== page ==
It’s no secret that Basic bitches have some serious love for all things pumpkin. So, when I discovered Pumpkin Pie Cookie Butter at Trader Joe’s, I knew I had to turn it into some sort of dessert! I’ve always admired the concept of cookie butter,simply because the idea of creating cookie butter should have done a long time ago.
However, I’m allergic to soy, so I struggle to find cookie butters that always have the issue with finding ones that are soy free. Trust me when I say there are nearly none on the market without soy. So, when I picked up this pumpkin pie cookie butter, I initially thought that it was going to have soy, per usual. But, this was in fact a soy-free product!
I bought it and went home and started googling different recipes to use this pumpkin pie gold! I found one that I sounded good and minimal amount of effort, so I went and bought all the ingredients. My new apartment has required the purchase of a variety of kitchen items I had taken for granted when I was living with roommates. For instance, a handmixer.
Halfway through the recipe, while trying to hand stir the batter and fearing I might pull something, I decided to relent and get a hand mixer. Thank you Bed Bath & Beyond—you saved my rotator cuff.
Another thing that dawned on me as to the reason why I don’t cook in this kitchen is because I have exactly one square foot of counter space. That’s right, twelve inches by twelve inches—just slightly bigger than a MacBook. However, this was definitely something worth making and I had also spilled the beans and told my friends I was bringing cookies to a watch the Cubs game. The pressure was on to make these good!
Another thing that I should’ve done is I should’ve read the entire recipe and directions before deciding on this recipe. For instance, you’re supposed to chill the dough overnight—but I needed these cookies immediately! So, I let them sit in the freezer for about 15 minutes instead.
All in all, they were great and my friends adored them but I think that they probably would’ve been better if I had read ahead and frozen the dough overnight. Not looking for pumpkin cookies? Try this pumpkin bread recipe instead.
1 large egg
1 cup creamy Cookie Butter or Biscoff Spread (the recipe will work with peanut butter as a substitute but the flavor will be totally different)
3/4 cup light brown sugar, packed (dark brown may be substituted)
1 1/2 tablespoons vanilla extract (yes tablespoons, not teaspoons)
3/4 cup plus 2 tablespoons all-purpose flour (or up to 1 cup flour as necessary, see directions below)
2 teaspoons cornstarch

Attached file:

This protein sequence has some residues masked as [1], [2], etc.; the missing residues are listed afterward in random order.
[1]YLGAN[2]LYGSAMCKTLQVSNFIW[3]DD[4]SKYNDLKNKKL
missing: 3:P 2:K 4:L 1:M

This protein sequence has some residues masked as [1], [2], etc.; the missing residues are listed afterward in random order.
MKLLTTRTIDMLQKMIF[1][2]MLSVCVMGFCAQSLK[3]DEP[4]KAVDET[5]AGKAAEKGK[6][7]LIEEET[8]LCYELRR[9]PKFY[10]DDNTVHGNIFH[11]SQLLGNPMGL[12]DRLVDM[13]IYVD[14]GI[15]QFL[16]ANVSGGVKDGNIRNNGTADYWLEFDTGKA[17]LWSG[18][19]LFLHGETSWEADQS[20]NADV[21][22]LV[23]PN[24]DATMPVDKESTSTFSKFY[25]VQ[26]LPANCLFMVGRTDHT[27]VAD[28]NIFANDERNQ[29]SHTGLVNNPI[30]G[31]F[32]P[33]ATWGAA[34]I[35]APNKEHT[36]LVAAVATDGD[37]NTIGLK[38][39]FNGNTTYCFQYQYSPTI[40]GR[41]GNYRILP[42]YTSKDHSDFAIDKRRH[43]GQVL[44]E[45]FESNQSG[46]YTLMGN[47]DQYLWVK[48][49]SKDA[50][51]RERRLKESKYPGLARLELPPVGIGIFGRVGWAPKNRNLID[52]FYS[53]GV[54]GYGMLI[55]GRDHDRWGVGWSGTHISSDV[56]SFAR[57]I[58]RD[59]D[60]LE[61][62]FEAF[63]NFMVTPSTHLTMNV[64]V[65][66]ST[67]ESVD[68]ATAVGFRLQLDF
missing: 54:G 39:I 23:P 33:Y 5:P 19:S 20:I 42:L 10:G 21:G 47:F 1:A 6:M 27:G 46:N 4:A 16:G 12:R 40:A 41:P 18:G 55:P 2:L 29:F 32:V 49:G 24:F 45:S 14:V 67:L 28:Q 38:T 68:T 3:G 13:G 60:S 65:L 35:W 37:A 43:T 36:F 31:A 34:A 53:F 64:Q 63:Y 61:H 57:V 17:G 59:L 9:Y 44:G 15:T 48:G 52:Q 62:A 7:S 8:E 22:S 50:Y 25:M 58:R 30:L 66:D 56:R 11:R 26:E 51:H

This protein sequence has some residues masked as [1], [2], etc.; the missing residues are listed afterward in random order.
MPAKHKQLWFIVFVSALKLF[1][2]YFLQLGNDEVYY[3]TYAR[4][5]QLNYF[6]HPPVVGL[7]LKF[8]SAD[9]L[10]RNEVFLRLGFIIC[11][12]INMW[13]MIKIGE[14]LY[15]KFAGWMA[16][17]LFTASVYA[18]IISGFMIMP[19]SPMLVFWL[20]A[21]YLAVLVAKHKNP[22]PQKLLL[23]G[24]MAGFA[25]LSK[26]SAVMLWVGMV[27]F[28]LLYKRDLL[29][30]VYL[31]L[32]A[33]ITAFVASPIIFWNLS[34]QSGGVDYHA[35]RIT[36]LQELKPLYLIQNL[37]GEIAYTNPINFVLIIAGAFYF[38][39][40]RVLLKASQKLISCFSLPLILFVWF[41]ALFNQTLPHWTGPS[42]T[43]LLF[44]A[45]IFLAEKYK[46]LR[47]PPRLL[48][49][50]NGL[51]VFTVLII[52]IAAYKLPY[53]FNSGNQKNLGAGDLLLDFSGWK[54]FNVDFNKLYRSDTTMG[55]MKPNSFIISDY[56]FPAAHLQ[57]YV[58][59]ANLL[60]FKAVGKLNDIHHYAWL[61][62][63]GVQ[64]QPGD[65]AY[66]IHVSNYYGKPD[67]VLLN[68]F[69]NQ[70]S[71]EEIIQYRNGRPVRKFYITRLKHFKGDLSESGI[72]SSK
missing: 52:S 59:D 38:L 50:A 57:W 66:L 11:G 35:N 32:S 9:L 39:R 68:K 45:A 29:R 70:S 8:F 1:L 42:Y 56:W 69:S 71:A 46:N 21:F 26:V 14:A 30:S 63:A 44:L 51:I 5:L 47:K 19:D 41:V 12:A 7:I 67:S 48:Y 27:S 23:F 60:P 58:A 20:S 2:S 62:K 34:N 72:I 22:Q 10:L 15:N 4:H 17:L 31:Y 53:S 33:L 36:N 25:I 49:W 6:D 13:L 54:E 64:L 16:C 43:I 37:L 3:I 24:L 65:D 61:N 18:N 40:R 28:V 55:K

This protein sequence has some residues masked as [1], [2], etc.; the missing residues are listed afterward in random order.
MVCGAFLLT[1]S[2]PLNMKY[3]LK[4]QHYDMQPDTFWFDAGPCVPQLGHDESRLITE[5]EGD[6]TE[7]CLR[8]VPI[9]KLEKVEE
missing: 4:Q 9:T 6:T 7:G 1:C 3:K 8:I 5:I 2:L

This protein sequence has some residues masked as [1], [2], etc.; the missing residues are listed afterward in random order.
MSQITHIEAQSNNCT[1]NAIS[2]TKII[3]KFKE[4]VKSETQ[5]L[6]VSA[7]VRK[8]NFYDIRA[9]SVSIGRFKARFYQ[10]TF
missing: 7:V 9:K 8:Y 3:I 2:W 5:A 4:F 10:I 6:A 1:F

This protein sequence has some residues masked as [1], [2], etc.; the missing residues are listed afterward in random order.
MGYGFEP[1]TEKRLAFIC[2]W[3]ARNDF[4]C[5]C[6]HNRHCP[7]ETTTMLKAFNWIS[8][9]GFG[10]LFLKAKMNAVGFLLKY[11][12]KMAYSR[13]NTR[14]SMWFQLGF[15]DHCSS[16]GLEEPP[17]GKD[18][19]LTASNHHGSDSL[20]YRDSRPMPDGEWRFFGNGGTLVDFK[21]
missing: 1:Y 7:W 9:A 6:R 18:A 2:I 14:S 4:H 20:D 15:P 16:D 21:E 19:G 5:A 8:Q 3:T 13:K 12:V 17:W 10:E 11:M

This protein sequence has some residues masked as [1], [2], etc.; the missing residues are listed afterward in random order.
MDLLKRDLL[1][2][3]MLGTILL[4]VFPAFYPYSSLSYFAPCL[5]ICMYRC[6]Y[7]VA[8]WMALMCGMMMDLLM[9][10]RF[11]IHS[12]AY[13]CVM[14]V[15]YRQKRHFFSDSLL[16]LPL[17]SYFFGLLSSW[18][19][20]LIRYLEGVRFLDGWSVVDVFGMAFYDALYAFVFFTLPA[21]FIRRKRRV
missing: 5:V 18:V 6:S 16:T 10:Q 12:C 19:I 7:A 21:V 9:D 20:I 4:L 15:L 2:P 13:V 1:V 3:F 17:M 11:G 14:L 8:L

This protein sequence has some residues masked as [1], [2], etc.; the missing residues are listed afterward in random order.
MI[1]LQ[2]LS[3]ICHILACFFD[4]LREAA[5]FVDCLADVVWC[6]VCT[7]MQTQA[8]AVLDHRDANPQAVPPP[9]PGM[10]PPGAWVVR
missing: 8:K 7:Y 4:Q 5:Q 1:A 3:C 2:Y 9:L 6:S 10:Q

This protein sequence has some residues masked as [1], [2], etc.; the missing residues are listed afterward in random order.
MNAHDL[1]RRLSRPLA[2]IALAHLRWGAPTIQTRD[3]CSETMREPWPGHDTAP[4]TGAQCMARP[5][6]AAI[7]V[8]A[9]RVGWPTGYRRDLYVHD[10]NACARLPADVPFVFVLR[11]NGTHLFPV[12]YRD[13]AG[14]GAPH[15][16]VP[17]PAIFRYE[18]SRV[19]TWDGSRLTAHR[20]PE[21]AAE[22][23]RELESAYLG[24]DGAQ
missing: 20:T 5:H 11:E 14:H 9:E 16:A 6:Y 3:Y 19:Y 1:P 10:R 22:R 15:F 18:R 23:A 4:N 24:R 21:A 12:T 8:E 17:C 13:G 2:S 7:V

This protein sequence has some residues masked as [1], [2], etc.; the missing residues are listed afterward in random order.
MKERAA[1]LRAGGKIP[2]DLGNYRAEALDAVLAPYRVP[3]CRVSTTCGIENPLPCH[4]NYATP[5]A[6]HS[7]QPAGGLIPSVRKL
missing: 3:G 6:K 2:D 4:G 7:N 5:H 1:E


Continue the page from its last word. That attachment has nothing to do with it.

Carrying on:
1 1/2 teaspoons cinnamon 1 teaspoon baking soda pinch salt, optional and to taste
1. To the bowl of a stand mixer fitted with the paddle attachment (or large bowl and electric hand mixer), cream together the egg, Cookie Butter, brown sugar, and vanilla on medium-high speed until light and fluffy, about 4 to 5 minutes. Do not shortchange this creaming step, and if using a hand mixer, 6-7 minutes may be necessary. Don’t overbeat or overdo it so that the oils start releasing (more prone to happening with peanut butter than Cookie Butter); just make sure the mixture is properly creamed.
2. Stop, scrape down the sides of the bowl, and add 3/4 cup plus 2 tablespoons flour (which is 1 cup minus 2 tablespoons), cornstarch, cinnamon, baking soda, optional salt, and mix on low speed until just incorporated, about 1 minute; don’t overmix. The dough will be soft and on the oily side, but it should come together and not be sticky, tacky, or wet. If it is, add up to 2 more tablespoons of flour, for a total of 1 cup, and mix to incorporate. Due to climate and variance in ingredients such as moisture level of brown sugar, volume of egg, brand of Cookie Butter, etc. the flour amount could vary by a few tablespoons.
4. Preheat oven to 350F, line a baking sheet with parchment paper or spray with cooking spray. Place mounds on baking sheet, spaced at least 2 inches apart (I bake 8 cookies per sheet). Bake for 8 minutes, or until edges have set and tops are just beginning to set, even if slightly undercooked, pale and glossy in the center. Do not bake longer than 9 minutes if you want softbatch style cookies because they firm up as they cool (The cookies shown in the photos were baked with dough that had been chilled overnight, allowed to come to room temp while the oven preheated, and were baked for 8 minutes. They have slightly chewy edges with soft, pillowy, gooey centers). Allow cookies to cool on the baking sheet for about 5 minutes before removing and transferring to a rack to finish cooling.
5. Store cookies airtight at room temperature for up to 1 week, or in the freezer for up to 4 months. Alternatively, unbaked cookie dough can be stored airtight in the refrigerator for up to 5 days, or in the freezer for up to 4 months, so consider baking only as many cookies as desired and save the remaining dough to be baked in the future when desired.
Source: Averie Cooks